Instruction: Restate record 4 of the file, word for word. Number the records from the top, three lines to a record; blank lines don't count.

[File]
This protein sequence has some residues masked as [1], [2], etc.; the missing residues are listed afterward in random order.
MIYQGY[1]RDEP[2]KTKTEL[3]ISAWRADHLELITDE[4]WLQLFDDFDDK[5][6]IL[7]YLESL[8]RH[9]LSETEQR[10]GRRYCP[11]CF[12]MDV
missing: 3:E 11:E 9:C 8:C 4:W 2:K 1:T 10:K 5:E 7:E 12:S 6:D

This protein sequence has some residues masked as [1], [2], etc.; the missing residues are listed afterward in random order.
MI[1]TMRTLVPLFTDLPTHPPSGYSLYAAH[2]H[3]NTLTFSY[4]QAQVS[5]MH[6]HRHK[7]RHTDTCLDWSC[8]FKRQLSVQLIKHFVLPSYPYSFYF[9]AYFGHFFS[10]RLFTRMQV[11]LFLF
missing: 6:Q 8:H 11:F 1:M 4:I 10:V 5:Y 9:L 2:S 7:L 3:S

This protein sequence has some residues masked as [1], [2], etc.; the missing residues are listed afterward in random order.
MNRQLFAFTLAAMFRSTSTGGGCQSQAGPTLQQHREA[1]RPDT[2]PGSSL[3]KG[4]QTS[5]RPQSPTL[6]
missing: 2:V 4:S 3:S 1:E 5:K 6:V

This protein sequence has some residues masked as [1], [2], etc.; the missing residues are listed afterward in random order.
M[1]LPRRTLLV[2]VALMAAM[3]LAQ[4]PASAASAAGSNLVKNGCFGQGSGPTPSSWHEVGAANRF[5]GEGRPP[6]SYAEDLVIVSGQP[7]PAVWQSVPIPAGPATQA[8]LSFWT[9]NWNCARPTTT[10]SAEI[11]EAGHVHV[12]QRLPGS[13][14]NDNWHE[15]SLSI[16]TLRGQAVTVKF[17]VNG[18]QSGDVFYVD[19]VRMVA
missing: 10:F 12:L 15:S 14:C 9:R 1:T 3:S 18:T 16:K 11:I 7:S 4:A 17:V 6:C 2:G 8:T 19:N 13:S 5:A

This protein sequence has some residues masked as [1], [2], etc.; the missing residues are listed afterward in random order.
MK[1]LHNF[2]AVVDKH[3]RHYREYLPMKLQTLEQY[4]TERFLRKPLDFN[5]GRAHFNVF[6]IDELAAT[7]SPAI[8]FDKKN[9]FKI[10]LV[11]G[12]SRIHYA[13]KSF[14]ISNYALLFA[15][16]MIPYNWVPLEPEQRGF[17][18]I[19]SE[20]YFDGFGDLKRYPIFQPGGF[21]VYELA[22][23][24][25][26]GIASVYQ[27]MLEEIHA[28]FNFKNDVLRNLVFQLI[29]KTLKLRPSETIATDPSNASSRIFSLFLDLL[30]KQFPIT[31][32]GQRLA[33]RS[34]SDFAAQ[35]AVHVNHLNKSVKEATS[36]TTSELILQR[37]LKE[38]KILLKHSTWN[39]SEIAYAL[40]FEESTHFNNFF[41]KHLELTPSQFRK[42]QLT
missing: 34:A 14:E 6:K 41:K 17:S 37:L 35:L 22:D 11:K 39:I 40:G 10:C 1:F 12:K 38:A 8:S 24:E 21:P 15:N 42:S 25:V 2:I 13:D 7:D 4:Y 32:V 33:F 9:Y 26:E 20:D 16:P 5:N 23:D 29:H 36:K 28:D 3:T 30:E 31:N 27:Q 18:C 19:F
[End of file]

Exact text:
This protein sequence has some residues masked as [1], [2], etc.; the missing residues are listed afterward in random order.
M[1]LPRRTLLV[2]VALMAAM[3]LAQ[4]PASAASAAGSNLVKNGCFGQGSGPTPSSWHEVGAANRF[5]GEGRPP[6]SYAEDLVIVSGQP[7]PAVWQSVPIPAGPATQA[8]LSFWT[9]NWNCARPTTT[10]SAEI[11]EAGHVHV[12]QRLPGS[13][14]NDNWHE[15]SLSI[16]TLRGQAVTVKF[17]VNG[18]QSGDVFYVD[19]VRMVA
missing: 10:F 12:L 15:S 14:C 9:R 1:T 3:S 18:T 16:K 11:I 7:S 4:A 17:V 6:C 2:G 8:T 19:N 13:S 5:A